I congratulate Jack Dromey and thank him for securing this important debate. His constituents can rest assured that their concerns, worries and experiences have been represented eloquently by their Member of Parliament.
We all know from our own constituencies the significant impact that antisocial behaviour and crime more generally can have on people, families and neighbourhoods. What is often so depressing about this antisocial behaviour is that it is carried out by a very small group of people, and they have such a huge impact on a neighbourhood, on a street or, indeed, on Slade Road.
It is that tiny, tiny group of people nationally—a minority of people—whom we have tried to target through the Anti-social Behaviour, Crime and Policing Act 2014, which I will come on to in a little detail in a moment. We are very conscious of the social impact that such behaviour can have. We recognise that there are countless ways of behaving antisocially, and, indeed, the hon. Gentleman has today set out just a few such examples. That is why, in the 2014 Act, we simplified the powers that were in law at the time and introduced six new powers to replace the previous 19 powers. The powers are flexible and are designed to enable local areas to respond quickly to stop the behaviour and prevent it from reoccurring.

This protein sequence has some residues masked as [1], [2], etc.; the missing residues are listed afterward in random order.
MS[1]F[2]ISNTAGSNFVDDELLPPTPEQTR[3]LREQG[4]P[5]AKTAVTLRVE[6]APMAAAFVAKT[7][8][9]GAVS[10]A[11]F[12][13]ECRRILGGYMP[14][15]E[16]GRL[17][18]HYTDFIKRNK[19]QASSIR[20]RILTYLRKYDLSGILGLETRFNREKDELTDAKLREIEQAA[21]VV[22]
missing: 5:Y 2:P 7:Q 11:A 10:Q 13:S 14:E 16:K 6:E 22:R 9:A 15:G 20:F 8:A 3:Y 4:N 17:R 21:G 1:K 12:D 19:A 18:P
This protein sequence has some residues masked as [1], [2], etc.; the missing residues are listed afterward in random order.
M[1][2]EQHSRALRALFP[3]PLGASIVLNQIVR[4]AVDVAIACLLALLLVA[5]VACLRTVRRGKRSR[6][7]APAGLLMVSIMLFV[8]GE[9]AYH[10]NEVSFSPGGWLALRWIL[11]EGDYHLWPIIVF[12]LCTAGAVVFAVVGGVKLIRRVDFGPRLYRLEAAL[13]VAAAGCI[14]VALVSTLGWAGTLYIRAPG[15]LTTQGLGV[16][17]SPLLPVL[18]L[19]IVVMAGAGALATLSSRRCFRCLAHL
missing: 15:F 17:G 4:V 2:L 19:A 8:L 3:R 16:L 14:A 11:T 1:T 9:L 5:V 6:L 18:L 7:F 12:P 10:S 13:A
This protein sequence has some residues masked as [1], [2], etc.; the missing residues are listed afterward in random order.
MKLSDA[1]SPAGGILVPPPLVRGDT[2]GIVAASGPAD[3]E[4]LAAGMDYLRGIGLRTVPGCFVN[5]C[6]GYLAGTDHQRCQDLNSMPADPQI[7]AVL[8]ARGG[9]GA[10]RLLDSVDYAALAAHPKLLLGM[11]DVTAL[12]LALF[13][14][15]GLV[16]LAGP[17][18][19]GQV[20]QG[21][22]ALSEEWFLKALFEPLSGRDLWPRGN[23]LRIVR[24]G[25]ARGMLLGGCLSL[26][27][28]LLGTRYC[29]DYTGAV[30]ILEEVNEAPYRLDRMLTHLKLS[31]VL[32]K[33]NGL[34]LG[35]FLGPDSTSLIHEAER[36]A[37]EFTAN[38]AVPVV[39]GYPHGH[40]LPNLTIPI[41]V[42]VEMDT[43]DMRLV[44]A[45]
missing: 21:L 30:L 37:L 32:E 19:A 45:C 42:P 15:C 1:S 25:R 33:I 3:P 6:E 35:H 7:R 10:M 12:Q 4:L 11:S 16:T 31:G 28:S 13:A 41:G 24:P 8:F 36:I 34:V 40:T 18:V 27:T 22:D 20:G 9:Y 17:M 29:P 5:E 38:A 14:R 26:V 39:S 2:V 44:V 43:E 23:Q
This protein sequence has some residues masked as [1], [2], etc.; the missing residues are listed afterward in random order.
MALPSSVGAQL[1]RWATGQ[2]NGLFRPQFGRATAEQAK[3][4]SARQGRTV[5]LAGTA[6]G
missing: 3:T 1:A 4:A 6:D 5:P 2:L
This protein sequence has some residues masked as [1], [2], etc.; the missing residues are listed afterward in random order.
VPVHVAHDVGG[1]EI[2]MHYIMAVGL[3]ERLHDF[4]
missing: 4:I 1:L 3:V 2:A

We were conscious of the fact that law enforcement is not always the answer. Action by local authorities or local agencies may well be much more effective in targeting a particular group of people or a particular type of behaviour. The powers that came into force in 2015 comprise community protection notices, civil injunctions, criminal behaviour orders, which can be issued by a court in the event of a conviction, public spaces protection orders, a dispersal power and a closure power.